Yemen Peace Process

Part of the debate – in the House of Commons at 12:43 pm on 23rd May 2019.

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Photo of John Howell John Howell Conservative, Henley 12:43 pm, 23rd May 2019

Let me start by saying how pleased I am that Keith Vaz has brought forward this debate, and how pleased I am to participate in it and follow what he has said. I think we all agreed with his feelings, which he set out very clearly and quite emotionally in his speech, for the people of Yemen, who have suffered so tremendously. I thought his description of that was very powerful indeed. I may be only the fourth speaker in this debate, but the three speeches before mine have covered so much of the ground and so many of the points that there are only a few additional points I want to comment on.

First, I think it is a cause for celebration that we do have the outlines of a truce. We should take great comfort from that. I know it is just the outlines and that it could always go further than that, but in this sort of conflict one has to grab whatever one can to try to keep some sanity in the whole process. The peace process is now more akin to a mediation than to a conference set up to tell the Yemenis what to do. In any mediation, the system only works if there are two people who are genuinely prepared to sit down and talk to each other. Only then can the essence of a mediation, which is for the participants to agree and to bring out themselves the solution to the problem, actually come through. That is a very important point to bear in mind, including for the role the UK may want to play.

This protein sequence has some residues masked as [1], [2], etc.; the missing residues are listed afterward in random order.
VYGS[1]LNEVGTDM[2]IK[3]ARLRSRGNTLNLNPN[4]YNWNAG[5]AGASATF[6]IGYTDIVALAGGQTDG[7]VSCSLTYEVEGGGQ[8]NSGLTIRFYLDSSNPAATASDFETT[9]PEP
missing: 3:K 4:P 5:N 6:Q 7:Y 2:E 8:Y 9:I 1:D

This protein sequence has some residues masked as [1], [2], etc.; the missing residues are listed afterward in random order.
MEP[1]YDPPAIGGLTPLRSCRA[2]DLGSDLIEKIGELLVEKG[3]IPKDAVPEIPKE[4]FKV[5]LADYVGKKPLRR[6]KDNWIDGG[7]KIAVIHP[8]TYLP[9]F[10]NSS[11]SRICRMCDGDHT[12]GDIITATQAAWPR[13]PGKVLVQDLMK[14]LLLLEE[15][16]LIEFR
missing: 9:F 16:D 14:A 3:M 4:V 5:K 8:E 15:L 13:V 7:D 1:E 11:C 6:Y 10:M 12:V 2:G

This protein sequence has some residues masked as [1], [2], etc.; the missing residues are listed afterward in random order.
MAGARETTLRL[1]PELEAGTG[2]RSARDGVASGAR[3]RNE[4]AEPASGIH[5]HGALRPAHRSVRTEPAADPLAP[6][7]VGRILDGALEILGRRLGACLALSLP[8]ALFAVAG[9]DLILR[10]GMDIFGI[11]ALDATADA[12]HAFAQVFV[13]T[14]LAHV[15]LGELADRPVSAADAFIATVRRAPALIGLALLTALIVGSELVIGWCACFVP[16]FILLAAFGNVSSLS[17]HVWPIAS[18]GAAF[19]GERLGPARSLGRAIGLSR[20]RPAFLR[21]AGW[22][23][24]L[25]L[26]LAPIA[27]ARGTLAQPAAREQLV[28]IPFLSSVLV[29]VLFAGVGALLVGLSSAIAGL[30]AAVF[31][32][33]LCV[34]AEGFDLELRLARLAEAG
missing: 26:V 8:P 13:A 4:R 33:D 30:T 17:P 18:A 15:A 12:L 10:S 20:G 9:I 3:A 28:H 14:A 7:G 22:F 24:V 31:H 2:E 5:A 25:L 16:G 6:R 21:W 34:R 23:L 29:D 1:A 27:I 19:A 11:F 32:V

A lot more work needs to be done on the triggers that can bring two warring sides to the realisation that they need to come together to agree a peace. I do not think we have done enough work on that internationally. We have done a lot of work on conferences that can take place to cover these issues, but I do not think that they are as important as trying to get the people themselves to agree. The triggers may be very different for different conflicts. The trigger may be the crisis of hunger in the country. The triggers may be external, such as stopping arms sales, in which case we need to stop arms sales to both parties. There may be a whole range of things that we need to look at to make sure that we can really get to grips with this.

It is worth remembering that this whole war started as a result of a Houthi rebel insurgency. I know that some speakers have particularly said that they need to condemn and we all need to condemn the faults on both sides. However, the Houthis are a very unsavoury group of people. Stephen Twigg raised the issue of boy soldiers. Whether the Saudis are also generating boy soldiers is a separate issue, but we know that the Houthis are employing boy soldiers, and that has to stop because it is a great attack on everything that we all believe in. We must bear in mind that they killed Saleh, the former Prime Minister, and the hon. Gentleman has already mentioned landmines as well.